Amergent's technology helps nonprofits identify major givers
According to Jim Trebbe, chairman and CEO of the 18-year-old agency, the technology will best suit groups with large donor files that contain a significant number of prospective major donors.
"This was developed to help groups that have donor files of 50,000 or more and at least a few thousand to 10,000 prospective major donors," he said. "You aren't going to use RainMaker if you have a donor list of 200 people."
Trebbe said RainMaker, which was developed six months ago, will help an organization identify donors who are most likely to move up the "donor pyramid," as well as generate major gifts in the short term, increase the average gifts from direct mailings and cultivate planned giving and bequests.
"The direct marketing that an organization does helps bring donors in," he said. "RainMaker helps you move people up the ladder. If you have someone that has been donating $10 or $25 a year but have the ability to give more than that, this is going to help you mine those people with a much higher capacity."
RainMaker combines client donor information with publicly available information on a group's donors that will help determine wealth. Amergent then uses RainMaker's modeling capabilities to segment the list of donors on affinity to the organization. It then assigns a ranking to each donor based on his or her capacity to give. This donor-wealth information usually is provided by wealth-identification companies such as CDA/Investment, Rockville, MD.
"From there, we then combine the two and segment their best prospects so they can prioritize their solicitation to best suit them, allowing them to get the best results possible," Trebbe said. "It provides the service of combining all of that information and customizing it for the user interface."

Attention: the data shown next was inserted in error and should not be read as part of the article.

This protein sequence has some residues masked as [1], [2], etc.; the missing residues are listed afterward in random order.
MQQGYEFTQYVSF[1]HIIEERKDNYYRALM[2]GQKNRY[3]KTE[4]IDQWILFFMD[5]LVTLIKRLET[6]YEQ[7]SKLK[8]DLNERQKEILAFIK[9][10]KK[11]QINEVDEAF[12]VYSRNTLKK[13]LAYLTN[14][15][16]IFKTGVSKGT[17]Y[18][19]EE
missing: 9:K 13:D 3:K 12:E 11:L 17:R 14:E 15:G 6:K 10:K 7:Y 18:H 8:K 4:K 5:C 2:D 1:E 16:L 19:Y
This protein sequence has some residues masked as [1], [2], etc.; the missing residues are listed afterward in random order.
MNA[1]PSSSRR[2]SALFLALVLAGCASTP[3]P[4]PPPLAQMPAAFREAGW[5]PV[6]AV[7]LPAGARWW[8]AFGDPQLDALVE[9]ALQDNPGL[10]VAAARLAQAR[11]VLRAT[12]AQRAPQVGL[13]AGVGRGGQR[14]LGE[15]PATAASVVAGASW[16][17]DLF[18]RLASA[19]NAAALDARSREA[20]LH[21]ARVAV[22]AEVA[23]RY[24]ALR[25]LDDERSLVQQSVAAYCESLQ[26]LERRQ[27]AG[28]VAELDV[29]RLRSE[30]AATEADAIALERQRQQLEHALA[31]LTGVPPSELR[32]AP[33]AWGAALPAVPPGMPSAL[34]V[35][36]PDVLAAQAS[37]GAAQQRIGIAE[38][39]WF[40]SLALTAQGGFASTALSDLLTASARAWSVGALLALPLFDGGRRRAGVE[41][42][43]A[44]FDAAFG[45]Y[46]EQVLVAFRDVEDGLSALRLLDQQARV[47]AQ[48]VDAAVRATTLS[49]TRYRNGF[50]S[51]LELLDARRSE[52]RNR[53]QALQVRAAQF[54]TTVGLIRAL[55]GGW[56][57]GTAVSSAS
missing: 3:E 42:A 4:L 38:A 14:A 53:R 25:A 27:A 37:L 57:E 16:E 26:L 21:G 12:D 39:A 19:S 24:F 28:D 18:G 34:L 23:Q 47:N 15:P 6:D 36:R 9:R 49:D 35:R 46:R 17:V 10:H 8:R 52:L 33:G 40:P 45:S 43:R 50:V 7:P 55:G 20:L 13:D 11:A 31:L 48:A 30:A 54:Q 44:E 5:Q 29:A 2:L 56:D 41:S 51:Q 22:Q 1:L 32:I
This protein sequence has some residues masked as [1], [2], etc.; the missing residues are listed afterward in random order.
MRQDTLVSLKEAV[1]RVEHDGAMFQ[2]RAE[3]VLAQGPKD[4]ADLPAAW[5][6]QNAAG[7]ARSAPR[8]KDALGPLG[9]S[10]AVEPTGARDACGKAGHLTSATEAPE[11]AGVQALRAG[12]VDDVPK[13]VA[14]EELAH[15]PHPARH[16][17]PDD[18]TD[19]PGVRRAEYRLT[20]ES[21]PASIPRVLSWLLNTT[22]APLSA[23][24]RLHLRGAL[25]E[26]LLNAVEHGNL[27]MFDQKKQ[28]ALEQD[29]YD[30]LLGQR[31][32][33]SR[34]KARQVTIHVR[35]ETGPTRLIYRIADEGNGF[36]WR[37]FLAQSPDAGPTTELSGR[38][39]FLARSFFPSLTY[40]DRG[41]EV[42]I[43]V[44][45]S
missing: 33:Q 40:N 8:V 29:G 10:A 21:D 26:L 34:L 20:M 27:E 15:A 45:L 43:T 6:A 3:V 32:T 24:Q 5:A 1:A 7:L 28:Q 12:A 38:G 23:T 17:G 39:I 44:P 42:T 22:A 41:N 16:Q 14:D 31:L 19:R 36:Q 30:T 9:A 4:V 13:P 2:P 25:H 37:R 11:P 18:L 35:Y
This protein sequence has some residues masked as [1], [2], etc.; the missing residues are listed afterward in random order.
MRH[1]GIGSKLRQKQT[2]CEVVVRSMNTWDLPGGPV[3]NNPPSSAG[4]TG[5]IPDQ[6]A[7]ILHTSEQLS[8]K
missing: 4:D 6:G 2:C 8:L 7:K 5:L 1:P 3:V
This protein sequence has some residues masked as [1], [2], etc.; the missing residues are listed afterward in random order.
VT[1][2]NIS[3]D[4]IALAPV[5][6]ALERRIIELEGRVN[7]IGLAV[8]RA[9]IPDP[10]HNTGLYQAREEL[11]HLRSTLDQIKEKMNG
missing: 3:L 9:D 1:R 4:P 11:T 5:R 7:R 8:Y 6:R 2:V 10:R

The process, which can cost from $20,000 to $40,000 depending on the size of the application, can take two to three weeks.
"[End users] will receive information on their donors, volunteer and membership history, demographic information and overlay information," Trebbe said. "And it's all consolidated with a custom-designed access-query tool."
The information is available over the Internet, on disk or on a CD-ROM.
Trebbe said RainMaker can profile donor lists ranging from 50,000 people to 2 million.
Amergent decided to create RainMaker because of what Trebbe termed a "major generational transfer of wealth" from the World War II generation to baby boomers.
"All of the intelligent nonprofits need to develop their relationships with these new prospective donors," he said. "There has been a large amount of wealth built up by these people since World War II. We want to enable them to get their share of that philanthropic pie."
The first group so far to implement RainMaker is the California division of the American Cancer Society, which has a donor file of 1.5 million people.
"I look at our donor file as a funnel," said Ted Meyers, the society's vice president for marketing, research and development. "We start out with 1.5 million people at the top, and this technology will allow us to manage a major gifts campaign -- but at the same time narrowing it down making it easier to identify who the best 25 prospects are. It helps remove the subjective approach to how you identify your prospects."
Meyers said RainMaker's appeal lies in its ability to let an organization merge its information with numerous types of demographic lists from multiple vendors instead of just one.
The society is awaiting the results of its initial run of the program.